Why are CLM implementations failing?
How to avoid the pitfalls and realise your business case.
To get started, can you give us a sense of the general mood in the market around long-term challenges presented by RegTech implementations?
Where do you stand on it?
I still think my view hasn’t changed. I’m like a broken record on this; I think that businesses across financial services really haven’t yet got their heads around the idea of why an operating model is so important to the delivery of technology. I don’t know why this is. There’s fractured thinking around how our business works and what technology will help you do. And I think in some ways people believe that technology not only has all this functionality out of the box, but also has the operating model somehow. After five years with Aurora and probably 15 years talking about this, I’m still completely blown away that it still hasn’t landed. I think it is changing, but I don’t think that’s changed.
I’ve never really cottoned onto it before we started speaking to people like you that everybody seems to look at the whole thing (their process) like a technology problem. They’re trying to hammer whatever they’re doing into a piece of technology rather than thinking, “Is what I’m asking, sensible?”
And the other thing, which people really struggle to do, is to ask, “If I could do it differently and I used the tools that could help me to do it differently, what would I do?”
A fantastic point, Ben. Currently, it lends itself to the siloed approach, which most financial services have built themselves upon. Often, the thinking about automation and KYC optimisation, which is its own thing, is slightly atomised because it doesn’t really look at the end-to-end problem. And again, it’s left to technology to unpick that and solve it and then generate the benefits and values of that. That’s a very tough ask for any technologist, because you’re basically saying, “Sort out my operating model through the back door.”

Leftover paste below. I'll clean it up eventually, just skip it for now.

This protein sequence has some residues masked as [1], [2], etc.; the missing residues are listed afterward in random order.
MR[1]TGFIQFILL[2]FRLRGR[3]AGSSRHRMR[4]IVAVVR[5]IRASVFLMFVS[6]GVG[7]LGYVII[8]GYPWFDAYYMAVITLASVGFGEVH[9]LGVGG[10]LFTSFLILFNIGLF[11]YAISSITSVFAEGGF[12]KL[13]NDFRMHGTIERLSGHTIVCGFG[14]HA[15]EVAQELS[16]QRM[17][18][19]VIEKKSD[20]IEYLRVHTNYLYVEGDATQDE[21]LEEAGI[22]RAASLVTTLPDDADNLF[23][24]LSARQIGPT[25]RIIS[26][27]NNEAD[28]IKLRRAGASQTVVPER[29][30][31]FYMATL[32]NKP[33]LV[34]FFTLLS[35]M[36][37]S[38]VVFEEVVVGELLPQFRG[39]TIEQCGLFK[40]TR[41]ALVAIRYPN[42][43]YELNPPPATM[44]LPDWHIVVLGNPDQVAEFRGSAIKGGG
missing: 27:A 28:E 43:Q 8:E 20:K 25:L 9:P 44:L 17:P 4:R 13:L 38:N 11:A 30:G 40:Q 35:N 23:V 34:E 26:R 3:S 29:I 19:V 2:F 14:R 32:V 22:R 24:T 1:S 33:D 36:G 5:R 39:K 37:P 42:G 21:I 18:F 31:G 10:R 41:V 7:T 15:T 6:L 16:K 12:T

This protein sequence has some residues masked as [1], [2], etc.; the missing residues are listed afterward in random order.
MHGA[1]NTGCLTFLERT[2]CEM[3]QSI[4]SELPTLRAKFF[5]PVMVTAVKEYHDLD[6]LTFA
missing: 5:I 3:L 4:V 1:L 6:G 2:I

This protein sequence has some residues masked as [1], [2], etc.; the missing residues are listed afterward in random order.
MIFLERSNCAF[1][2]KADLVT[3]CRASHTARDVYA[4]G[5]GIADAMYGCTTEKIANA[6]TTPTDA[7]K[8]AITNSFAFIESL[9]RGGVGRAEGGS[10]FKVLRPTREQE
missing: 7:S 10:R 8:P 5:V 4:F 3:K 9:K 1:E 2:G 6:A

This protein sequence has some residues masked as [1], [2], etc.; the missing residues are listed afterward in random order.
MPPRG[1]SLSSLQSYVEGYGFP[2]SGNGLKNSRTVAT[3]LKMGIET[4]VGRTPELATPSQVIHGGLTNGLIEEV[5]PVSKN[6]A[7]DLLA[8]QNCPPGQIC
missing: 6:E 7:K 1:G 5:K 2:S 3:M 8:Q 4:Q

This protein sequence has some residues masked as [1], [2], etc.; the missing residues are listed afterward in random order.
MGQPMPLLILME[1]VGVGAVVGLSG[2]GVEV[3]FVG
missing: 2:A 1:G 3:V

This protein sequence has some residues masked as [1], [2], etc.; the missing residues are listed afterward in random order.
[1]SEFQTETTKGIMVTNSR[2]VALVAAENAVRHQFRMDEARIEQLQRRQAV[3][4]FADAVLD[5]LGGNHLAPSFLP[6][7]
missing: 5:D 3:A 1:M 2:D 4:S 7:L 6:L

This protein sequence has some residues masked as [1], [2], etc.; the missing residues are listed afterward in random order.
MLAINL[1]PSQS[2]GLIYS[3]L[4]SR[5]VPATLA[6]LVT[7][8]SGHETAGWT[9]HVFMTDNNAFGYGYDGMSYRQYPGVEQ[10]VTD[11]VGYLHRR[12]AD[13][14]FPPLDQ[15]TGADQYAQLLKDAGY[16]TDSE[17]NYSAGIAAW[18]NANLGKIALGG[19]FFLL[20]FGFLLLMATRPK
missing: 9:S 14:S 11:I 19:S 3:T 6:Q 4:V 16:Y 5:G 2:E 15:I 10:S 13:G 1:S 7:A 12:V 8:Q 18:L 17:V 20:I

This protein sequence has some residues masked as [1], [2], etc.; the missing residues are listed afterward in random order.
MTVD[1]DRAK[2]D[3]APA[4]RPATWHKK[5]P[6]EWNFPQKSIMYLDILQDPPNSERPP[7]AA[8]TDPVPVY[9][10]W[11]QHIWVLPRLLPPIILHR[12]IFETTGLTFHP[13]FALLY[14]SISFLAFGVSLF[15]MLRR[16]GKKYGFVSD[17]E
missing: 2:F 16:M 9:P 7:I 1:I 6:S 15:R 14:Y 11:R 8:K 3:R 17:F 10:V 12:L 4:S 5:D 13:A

Now, where organisations really get it right is where they’ve been burned before, or they’ve learned the lesson that buying the technology doesn’t get you where you need to get to. They put the investment in up front, and they see the optimal benefits that you can get from the technology. There’s a symbiosis between the operating model and the technology. Getting that symbiosis right is vital, but it must be led by the construct of the organisation and what they’re trying to achieve. The technology overlaid onto that then puts the controls, the benefits, the scale, and the automation over it. And if you don’t do that, we’ll be having a conversation in five years’ time, where we’re still saying this is still happening, but the expectation on technology will have moved even further. It will have doubled down.
I agree, we do get engaged in so many conversations where people are looking to solve a particular point along the process rather than thinking about the whole thing holistically. If people don’t think about the product and being ready to trade, ready to settle, then that’s a fail, isn’t it? If you’re running for example a pizza delivery service, your metric is, “When does the hot pizza get into the customer’s mouth?” That’s the metric. Why is that not the metric in our world? Tasty pizza in my mouth. That’s what I want. That’s the customer experience. And the fact is that they too must ensure they’re doing it to a regulatory standard i.e., the Moped driver has got a license, the restaurant is clean, and it’s got its licenses. It still needs to be done. You then get the box and the ingredients ready – and the deliverable is hot, juicy pizza.
It’s a phenomenal parallel, Ben. I’ll tell you why. Because if you apply it to our industry, what we’d be saying to them is, “You can order that cheeseburger, but you have absolutely no idea how you make it. The way you order it is really slick and it’s completely tech-led.” In reality, how you make the cheeseburger and when you receive it is redundant, but you can order it in a really clever way. I think that’s what we need to shift it around from. To use that same example, people seem to be obsessed with measuring how long it takes to just do the KYC part.
Yes, it’s like we just measure time to get the pizza into the box but ignore the rest of the journey to the mouth. That’s not good because then it’s cold by the time it arrives.
Exactly. I can measure how long I think the KYC bit takes and price it, but I still can’t trade, and I haven’t factored in how much it costs the moped driver to get to me, or the cost of the box it goes into. I’m bemused by it all because they are data points that are atomised. They don’t mean anything. “Am I good to trade? Yes, or no?” It’s binary and it’s simple. You either can or you can’t, so you have to tie it together. It comes back to building the end-to-end story and how the technology enables it, and not the other way around.
That’s exactly right. What the customer cares about is eating the hot pizza, and what the corporate or institutional customer cares about is a transaction completing.
In my mind, it’s a brilliant example, because what if you still haven’t got your pizza, but you’ve had a fantastic customer experience through the technology platform. If you’re still not eating it, you don’t know when it’s going to arrive.